Germany’s coronavirus second wave 'well under way due to people getting bored of social distancing’

A SECOND wave of coronavirus is already underway in Germany warned the countrys top docs.

According to doctors' union The Marburger Bund, the average infection increase of 700 cases per day is due to Germans "bored" of social distancing as one study suggests "pandemic fatigue" is beginning to set in.

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Susanne Johna, president of Marburger Bund told the Augsburger Allgemeine newspaper Germany was already in a "shallow uprising," adding Germans risked frittering away any progress made against the virus.

She told The Times: "Even a shallow rise is a wave."

The doctor said Germans must be reminded they are still dealing with a serious illness as "we see part of the population no longer takes the rules seriously".

The number of German coronavirus cases rose by 741 yesterday to 212,022 and deaths were up by 12, with an average of 700 new cases per day – the highest level since mid May.

Initially Europe's largest economy had seen measured success dealing with the pandemic, owing to excellent testing and a prepared healthcare sustem.

But now German hospitals are making intensive care beds available for more Covid-19 patients and warning some non-essential operations may not take place.

And Germany's governmental infectious diseases agency expressed "serious concern" about the steady uptick in infections.

It comes after some 20,000 protesters marched through Berlin last week against coronavirus restrictions – despite a surge in cases in Germany.

Protesters flooded the streets of the capital on Saturday in defiance of measures imposed to curb the spread of the virus, claiming their personal freedoms had been violated and the "end of the pandemic" had arrived.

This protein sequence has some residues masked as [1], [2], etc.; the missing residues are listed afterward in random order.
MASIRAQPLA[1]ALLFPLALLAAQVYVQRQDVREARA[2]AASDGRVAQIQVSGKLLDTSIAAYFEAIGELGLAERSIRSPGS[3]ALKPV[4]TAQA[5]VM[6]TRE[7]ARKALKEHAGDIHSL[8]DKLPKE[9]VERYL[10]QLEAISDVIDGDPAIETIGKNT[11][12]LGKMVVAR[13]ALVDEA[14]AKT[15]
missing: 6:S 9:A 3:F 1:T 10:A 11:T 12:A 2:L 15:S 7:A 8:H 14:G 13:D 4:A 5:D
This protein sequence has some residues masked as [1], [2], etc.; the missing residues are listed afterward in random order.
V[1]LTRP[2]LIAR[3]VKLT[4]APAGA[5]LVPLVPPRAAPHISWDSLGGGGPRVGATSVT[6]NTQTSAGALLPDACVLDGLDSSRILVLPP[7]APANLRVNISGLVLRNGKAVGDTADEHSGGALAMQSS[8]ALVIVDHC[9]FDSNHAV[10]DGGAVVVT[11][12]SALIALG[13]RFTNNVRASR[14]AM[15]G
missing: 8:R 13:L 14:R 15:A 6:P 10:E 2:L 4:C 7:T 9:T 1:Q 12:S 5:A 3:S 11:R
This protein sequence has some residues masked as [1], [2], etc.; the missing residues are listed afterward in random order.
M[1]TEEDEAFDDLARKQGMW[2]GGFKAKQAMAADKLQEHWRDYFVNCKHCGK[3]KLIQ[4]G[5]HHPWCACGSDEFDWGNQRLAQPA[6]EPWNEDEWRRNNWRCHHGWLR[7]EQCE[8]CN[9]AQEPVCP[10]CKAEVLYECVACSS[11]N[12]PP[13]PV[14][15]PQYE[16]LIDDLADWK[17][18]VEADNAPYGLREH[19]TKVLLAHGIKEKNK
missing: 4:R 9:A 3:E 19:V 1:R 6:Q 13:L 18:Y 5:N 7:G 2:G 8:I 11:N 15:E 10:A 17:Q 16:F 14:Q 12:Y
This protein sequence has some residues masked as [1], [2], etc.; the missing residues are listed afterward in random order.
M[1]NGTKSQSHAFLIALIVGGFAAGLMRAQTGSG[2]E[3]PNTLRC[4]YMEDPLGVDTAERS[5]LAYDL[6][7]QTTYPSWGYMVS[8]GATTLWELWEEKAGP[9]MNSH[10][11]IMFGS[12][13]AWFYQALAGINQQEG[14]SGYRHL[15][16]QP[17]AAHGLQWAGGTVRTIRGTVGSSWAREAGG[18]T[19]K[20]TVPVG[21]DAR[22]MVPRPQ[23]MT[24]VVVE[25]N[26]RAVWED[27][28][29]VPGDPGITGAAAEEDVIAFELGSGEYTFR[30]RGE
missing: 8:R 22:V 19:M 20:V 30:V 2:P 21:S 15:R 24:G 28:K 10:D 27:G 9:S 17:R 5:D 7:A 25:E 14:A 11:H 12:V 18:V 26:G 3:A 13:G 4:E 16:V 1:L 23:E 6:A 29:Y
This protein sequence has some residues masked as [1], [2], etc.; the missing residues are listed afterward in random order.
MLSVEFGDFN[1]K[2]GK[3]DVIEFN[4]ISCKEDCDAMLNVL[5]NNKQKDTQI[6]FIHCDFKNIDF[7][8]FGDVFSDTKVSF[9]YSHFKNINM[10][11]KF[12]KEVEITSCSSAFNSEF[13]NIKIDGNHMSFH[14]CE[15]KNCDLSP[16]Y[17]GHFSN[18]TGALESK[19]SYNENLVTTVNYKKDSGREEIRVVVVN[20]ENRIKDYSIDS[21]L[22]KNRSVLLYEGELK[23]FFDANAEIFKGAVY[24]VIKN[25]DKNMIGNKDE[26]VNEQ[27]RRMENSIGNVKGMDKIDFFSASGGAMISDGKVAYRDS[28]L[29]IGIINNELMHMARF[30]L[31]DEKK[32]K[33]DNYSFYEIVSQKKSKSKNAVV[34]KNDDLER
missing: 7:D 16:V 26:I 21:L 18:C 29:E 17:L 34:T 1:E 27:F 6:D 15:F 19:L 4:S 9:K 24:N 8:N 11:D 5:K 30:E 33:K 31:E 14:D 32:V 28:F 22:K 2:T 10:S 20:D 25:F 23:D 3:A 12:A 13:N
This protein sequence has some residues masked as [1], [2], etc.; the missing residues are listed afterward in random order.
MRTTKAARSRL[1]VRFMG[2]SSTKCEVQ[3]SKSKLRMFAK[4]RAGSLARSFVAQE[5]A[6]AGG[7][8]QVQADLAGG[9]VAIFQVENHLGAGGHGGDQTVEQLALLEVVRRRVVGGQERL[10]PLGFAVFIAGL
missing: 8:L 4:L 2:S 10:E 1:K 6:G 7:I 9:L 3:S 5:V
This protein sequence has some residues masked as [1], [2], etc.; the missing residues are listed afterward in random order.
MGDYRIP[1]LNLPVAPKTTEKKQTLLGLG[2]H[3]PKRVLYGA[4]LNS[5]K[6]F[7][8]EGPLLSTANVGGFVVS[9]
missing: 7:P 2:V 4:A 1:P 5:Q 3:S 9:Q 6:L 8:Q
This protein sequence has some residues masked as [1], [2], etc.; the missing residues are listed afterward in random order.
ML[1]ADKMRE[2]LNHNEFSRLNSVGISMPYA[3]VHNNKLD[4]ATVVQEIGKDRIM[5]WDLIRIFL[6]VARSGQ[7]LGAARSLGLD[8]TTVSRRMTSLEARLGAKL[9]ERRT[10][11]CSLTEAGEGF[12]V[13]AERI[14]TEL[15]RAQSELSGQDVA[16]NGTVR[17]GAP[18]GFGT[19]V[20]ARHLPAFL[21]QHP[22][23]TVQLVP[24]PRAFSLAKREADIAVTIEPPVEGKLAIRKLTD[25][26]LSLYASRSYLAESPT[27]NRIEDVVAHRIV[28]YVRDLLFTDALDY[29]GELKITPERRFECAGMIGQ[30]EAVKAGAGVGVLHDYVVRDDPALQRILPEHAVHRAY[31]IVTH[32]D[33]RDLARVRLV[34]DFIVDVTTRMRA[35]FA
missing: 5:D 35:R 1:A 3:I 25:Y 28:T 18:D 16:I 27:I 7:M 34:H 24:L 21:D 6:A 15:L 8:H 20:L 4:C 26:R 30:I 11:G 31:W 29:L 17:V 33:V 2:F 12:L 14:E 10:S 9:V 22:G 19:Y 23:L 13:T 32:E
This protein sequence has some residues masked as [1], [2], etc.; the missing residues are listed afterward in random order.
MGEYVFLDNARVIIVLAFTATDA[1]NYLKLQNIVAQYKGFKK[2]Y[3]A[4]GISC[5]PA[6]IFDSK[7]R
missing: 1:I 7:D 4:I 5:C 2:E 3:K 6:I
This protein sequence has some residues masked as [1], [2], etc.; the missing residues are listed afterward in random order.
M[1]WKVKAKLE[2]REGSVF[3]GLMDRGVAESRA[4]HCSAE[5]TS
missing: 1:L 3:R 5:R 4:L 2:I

German cops eventually had to break the protesters up after repeated requests to don masks and maintain social distancing were ignored.

And a study of 3,600 people by Mannheim University found around 50 per cent of Germans were now socialising several times a week, compared with 30 per cent in May and 10 per cent at the beginning of lockdown in March.

Data from the study, showing a "fear index" suggests worry about the virus has almost halved – with the perceived danger at about 35 points out of 100, down from nearly 60 in March.

The "fear index" also showed on a scale of one to eight, Germans now rated their anxiety at 3.5 down from 4.3 at the height of the crisis.

Dr Johna said: "It’s understandable, because people have a certain yearning for things to be normal," but added it was no longer a case of enforcing social measures through harsh fines and penalties.

She added: "I almost believe it would help us a bit to depict what patients really go through.

"Perhaps that would lead those people who deny today that the coronavirus exists to see things more clearly.”

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